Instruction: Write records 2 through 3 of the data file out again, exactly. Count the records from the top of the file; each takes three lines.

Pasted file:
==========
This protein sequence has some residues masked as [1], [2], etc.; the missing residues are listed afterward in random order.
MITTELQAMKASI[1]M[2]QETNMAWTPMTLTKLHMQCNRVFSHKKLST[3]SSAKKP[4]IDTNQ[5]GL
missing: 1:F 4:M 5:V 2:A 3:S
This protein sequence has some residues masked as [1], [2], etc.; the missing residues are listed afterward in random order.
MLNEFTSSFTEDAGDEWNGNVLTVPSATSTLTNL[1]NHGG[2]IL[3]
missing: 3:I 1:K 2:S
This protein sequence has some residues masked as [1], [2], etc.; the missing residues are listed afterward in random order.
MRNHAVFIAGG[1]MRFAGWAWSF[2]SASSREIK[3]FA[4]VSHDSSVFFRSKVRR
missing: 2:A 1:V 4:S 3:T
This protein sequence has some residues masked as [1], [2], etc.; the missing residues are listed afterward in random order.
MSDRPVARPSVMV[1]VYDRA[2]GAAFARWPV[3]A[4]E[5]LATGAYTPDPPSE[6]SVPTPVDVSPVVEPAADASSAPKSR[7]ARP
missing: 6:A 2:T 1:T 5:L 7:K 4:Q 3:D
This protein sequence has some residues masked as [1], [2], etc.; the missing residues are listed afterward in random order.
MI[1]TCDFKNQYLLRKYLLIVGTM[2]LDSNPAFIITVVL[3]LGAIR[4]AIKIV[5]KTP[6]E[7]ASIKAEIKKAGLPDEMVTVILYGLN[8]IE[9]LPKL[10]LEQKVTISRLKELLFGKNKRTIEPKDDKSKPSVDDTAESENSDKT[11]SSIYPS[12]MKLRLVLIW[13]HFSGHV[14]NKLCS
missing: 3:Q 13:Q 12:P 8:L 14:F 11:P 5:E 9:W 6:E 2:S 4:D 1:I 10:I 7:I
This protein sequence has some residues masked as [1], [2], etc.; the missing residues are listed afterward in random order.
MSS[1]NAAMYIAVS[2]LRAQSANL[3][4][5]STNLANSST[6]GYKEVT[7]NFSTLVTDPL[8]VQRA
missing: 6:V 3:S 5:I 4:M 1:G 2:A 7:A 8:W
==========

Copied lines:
This protein sequence has some residues masked as [1], [2], etc.; the missing residues are listed afterward in random order.
MLNEFTSSFTEDAGDEWNGNVLTVPSATSTLTNL[1]NHGG[2]IL[3]
missing: 3:I 1:K 2:S
This protein sequence has some residues masked as [1], [2], etc.; the missing residues are listed afterward in random order.
MRNHAVFIAGG[1]MRFAGWAWSF[2]SASSREIK[3]FA[4]VSHDSSVFFRSKVRR
missing: 2:A 1:V 4:S 3:T